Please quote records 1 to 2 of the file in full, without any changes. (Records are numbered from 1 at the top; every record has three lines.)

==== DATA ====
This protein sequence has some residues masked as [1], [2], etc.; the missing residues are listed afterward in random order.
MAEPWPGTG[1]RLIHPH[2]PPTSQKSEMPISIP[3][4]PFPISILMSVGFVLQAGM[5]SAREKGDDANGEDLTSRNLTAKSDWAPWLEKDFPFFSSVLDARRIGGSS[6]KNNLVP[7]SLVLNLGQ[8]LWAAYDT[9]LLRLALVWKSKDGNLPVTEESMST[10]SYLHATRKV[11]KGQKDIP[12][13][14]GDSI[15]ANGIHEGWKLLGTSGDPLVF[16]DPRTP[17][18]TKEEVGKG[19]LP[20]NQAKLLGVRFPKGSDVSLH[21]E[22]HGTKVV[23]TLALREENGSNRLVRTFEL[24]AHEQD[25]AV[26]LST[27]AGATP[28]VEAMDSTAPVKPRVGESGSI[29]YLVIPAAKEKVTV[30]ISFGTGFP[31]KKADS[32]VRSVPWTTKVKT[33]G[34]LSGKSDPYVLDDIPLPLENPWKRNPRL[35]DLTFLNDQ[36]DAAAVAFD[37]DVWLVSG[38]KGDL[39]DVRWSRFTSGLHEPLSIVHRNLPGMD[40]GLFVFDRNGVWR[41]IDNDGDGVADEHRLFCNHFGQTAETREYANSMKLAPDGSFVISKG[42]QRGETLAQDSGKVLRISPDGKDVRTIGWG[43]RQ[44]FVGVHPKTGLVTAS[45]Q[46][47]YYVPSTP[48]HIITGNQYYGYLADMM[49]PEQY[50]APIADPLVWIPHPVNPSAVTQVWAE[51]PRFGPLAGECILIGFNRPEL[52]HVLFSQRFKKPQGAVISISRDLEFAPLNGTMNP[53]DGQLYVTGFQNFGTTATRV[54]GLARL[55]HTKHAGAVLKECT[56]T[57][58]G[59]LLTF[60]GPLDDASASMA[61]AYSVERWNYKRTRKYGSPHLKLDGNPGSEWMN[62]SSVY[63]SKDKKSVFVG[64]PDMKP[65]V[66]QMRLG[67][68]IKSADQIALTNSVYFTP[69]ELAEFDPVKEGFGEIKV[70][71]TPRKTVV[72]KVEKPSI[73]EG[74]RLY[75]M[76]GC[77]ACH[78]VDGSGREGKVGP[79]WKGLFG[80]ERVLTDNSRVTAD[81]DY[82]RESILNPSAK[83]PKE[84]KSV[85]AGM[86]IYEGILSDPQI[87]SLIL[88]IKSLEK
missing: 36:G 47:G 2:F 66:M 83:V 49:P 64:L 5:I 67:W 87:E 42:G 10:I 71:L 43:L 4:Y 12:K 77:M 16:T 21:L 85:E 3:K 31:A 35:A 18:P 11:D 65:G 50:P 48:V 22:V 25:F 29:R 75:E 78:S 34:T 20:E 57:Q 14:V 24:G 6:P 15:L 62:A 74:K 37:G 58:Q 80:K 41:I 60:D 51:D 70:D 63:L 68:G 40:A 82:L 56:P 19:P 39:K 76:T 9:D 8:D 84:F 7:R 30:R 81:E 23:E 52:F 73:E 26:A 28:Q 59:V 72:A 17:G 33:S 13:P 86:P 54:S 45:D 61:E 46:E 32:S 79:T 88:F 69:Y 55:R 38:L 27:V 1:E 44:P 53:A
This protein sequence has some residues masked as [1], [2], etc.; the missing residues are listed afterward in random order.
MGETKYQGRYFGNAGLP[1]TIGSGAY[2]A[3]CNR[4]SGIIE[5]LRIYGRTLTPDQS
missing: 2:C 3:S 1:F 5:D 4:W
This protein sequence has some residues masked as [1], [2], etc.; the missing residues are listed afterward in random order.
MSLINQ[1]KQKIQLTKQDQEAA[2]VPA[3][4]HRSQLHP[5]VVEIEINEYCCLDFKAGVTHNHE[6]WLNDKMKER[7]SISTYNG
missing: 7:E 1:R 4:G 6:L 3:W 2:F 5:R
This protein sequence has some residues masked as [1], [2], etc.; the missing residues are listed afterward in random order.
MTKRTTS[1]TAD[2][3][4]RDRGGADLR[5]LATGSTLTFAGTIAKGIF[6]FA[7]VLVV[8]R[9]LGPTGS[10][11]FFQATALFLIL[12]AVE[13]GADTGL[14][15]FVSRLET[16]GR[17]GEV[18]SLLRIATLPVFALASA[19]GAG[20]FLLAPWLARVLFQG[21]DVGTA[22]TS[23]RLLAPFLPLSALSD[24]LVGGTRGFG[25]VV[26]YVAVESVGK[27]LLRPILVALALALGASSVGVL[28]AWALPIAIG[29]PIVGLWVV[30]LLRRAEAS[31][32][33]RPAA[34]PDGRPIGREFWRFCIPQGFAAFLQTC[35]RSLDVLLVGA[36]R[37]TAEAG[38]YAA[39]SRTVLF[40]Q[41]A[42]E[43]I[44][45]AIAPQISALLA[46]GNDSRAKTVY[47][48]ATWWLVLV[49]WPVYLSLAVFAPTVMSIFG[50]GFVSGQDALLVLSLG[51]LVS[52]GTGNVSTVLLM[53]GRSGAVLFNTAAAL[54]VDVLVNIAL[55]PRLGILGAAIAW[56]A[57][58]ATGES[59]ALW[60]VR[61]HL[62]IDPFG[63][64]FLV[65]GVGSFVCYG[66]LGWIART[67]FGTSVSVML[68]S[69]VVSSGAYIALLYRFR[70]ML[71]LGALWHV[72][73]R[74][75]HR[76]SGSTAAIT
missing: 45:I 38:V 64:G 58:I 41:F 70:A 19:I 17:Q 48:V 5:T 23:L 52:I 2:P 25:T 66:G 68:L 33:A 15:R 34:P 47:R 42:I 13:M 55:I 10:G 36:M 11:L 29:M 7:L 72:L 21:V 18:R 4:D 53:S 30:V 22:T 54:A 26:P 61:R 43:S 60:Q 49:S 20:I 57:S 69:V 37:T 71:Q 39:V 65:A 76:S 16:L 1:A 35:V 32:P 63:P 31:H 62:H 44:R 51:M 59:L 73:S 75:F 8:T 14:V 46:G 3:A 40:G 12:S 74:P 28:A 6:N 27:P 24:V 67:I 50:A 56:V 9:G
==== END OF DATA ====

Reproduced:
This protein sequence has some residues masked as [1], [2], etc.; the missing residues are listed afterward in random order.
MAEPWPGTG[1]RLIHPH[2]PPTSQKSEMPISIP[3][4]PFPISILMSVGFVLQAGM[5]SAREKGDDANGEDLTSRNLTAKSDWAPWLEKDFPFFSSVLDARRIGGSS[6]KNNLVP[7]SLVLNLGQ[8]LWAAYDT[9]LLRLALVWKSKDGNLPVTEESMST[10]SYLHATRKV[11]KGQKDIP[12][13][14]GDSI[15]ANGIHEGWKLLGTSGDPLVF[16]DPRTP[17][18]TKEEVGKG[19]LP[20]NQAKLLGVRFPKGSDVSLH[21]E[22]HGTKVV[23]TLALREENGSNRLVRTFEL[24]AHEQD[25]AV[26]LST[27]AGATP[28]VEAMDSTAPVKPRVGESGSI[29]YLVIPAAKEKVTV[30]ISFGTGFP[31]KKADS[32]VRSVPWTTKVKT[33]G[34]LSGKSDPYVLDDIPLPLENPWKRNPRL[35]DLTFLNDQ[36]DAAAVAFD[37]DVWLVSG[38]KGDL[39]DVRWSRFTSGLHEPLSIVHRNLPGMD[40]GLFVFDRNGVWR[41]IDNDGDGVADEHRLFCNHFGQTAETREYANSMKLAPDGSFVISKG[42]QRGETLAQDSGKVLRISPDGKDVRTIGWG[43]RQ[44]FVGVHPKTGLVTAS[45]Q[46][47]YYVPSTP[48]HIITGNQYYGYLADMM[49]PEQY[50]APIADPLVWIPHPVNPSAVTQVWAE[51]PRFGPLAGECILIGFNRPEL[52]HVLFSQRFKKPQGAVISISRDLEFAPLNGTMNP[53]DGQLYVTGFQNFGTTATRV[54]GLARL[55]HTKHAGAVLKECT[56]T[57][58]G[59]LLTF[60]GPLDDASASMA[61]AYSVERWNYKRTRKYGSPHLKLDGNPGSEWMN[62]SSVY[63]SKDKKSVFVG[64]PDMKP[65]V[66]QMRLG[67][68]IKSADQIALTNSVYFTP[69]ELAEFDPVKEGFGEIKV[70][71]TPRKTVV[72]KVEKPSI[73]EG[74]RLY[75]M[76]GC[77]ACH[78]VDGSGREGKVGP[79]WKGLFG[80]ERVLTDNSRVTAD[81]DY[82]RESILNPSAK[83]PKE[84]KSV[85]AGM[86]IYEGILSDPQI[87]SLIL[88]IKSLEK
missing: 36:G 47:G 2:F 66:M 83:V 49:P 64:L 5:I 67:W 87:E 42:G 10:I 71:L 43:L 4:Y 12:K 77:M 16:T 21:L 85:E 3:K 31:A 35:A 18:P 11:D 65:G 50:P 48:V 22:V 25:F 29:R 75:E 78:S 34:T 20:E 57:Q 14:V 24:G 6:P 15:L 62:A 74:K 37:G 58:Q 80:K 41:I 60:D 51:D 70:D 63:L 68:G 40:A 82:L 56:P 19:P 39:K 76:T 9:D 8:D 84:F 7:R 30:R 81:E 23:E 52:F 73:E 26:A 28:Q 59:V 72:A 17:G 33:S 13:P 86:P 54:S 45:D 61:E 46:E 32:S 79:T 88:F 69:Y 55:R 38:L 27:V 1:E 44:P 53:A
This protein sequence has some residues masked as [1], [2], etc.; the missing residues are listed afterward in random order.
MGETKYQGRYFGNAGLP[1]TIGSGAY[2]A[3]CNR[4]SGIIE[5]LRIYGRTLTPDQS
missing: 2:C 3:S 1:F 5:D 4:W